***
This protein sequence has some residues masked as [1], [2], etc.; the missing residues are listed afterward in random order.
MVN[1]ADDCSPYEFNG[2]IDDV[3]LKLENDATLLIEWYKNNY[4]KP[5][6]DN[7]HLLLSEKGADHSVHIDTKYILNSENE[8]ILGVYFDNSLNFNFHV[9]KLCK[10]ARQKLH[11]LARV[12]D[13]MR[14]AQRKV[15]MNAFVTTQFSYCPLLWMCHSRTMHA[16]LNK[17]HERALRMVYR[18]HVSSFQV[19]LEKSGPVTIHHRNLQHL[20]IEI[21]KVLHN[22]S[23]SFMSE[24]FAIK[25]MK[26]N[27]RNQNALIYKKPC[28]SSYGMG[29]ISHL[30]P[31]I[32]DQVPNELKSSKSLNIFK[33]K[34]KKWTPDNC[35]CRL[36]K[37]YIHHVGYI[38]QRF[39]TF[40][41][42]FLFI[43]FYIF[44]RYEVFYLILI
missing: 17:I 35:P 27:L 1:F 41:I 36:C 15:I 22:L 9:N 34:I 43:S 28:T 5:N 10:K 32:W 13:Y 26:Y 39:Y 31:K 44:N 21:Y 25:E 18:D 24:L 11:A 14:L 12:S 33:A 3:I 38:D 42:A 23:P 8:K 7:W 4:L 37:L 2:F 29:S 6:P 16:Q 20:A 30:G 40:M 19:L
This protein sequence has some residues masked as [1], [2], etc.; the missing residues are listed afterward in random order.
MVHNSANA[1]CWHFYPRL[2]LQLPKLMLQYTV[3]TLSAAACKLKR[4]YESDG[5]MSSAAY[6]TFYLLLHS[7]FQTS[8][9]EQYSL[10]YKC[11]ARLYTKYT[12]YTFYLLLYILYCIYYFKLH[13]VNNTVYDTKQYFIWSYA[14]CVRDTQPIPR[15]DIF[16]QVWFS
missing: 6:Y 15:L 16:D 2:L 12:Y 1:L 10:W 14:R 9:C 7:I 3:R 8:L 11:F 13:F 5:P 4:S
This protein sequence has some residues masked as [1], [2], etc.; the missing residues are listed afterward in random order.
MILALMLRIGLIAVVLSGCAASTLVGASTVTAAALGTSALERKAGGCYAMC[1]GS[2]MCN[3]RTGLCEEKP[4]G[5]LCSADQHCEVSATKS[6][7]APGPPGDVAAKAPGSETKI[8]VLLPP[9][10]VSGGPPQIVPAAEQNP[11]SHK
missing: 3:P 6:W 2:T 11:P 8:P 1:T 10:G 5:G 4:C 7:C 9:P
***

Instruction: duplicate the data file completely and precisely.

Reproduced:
This protein sequence has some residues masked as [1], [2], etc.; the missing residues are listed afterward in random order.
MVN[1]ADDCSPYEFNG[2]IDDV[3]LKLENDATLLIEWYKNNY[4]KP[5][6]DN[7]HLLLSEKGADHSVHIDTKYILNSENE[8]ILGVYFDNSLNFNFHV[9]KLCK[10]ARQKLH[11]LARV[12]D[13]MR[14]AQRKV[15]MNAFVTTQFSYCPLLWMCHSRTMHA[16]LNK[17]HERALRMVYR[18]HVSSFQV[19]LEKSGPVTIHHRNLQHL[20]IEI[21]KVLHN[22]S[23]SFMSE[24]FAIK[25]MK[26]N[27]RNQNALIYKKPC[28]SSYGMG[29]ISHL[30]P[31]I[32]DQVPNELKSSKSLNIFK[33]K[34]KKWTPDNC[35]CRL[36]K[37]YIHHVGYI[38]QRF[39]TF[40][41][42]FLFI[43]FYIF[44]RYEVFYLILI
missing: 17:I 35:P 27:L 1:F 41:I 36:C 15:I 22:L 9:N 34:I 43:S 28:T 5:N 10:K 32:W 13:Y 26:Y 39:Y 31:K 44:N 21:Y 25:E 18:D 24:L 11:A 14:L 12:S 33:A 3:I 38:D 42:A 23:P 8:K 7:W 4:L 37:L 2:F 29:S 6:P 16:Q 20:A 30:G 40:M 19:L
This protein sequence has some residues masked as [1], [2], etc.; the missing residues are listed afterward in random order.
MVHNSANA[1]CWHFYPRL[2]LQLPKLMLQYTV[3]TLSAAACKLKR[4]YESDG[5]MSSAAY[6]TFYLLLHS[7]FQTS[8][9]EQYSL[10]YKC[11]ARLYTKYT[12]YTFYLLLYILYCIYYFKLH[13]VNNTVYDTKQYFIWSYA[14]CVRDTQPIPR[15]DIF[16]QVWFS
missing: 6:Y 15:L 16:D 2:L 12:Y 1:L 10:W 14:R 9:C 7:I 3:R 8:L 11:F 13:F 5:P 4:S
This protein sequence has some residues masked as [1], [2], etc.; the missing residues are listed afterward in random order.
MILALMLRIGLIAVVLSGCAASTLVGASTVTAAALGTSALERKAGGCYAMC[1]GS[2]MCN[3]RTGLCEEKP[4]G[5]LCSADQHCEVSATKS[6][7]APGPPGDVAAKAPGSETKI[8]VLLPP[9][10]VSGGPPQIVPAAEQNP[11]SHK
missing: 3:P 6:W 2:T 11:P 8:P 1:T 10:G 5:G 4:C 7:C 9:P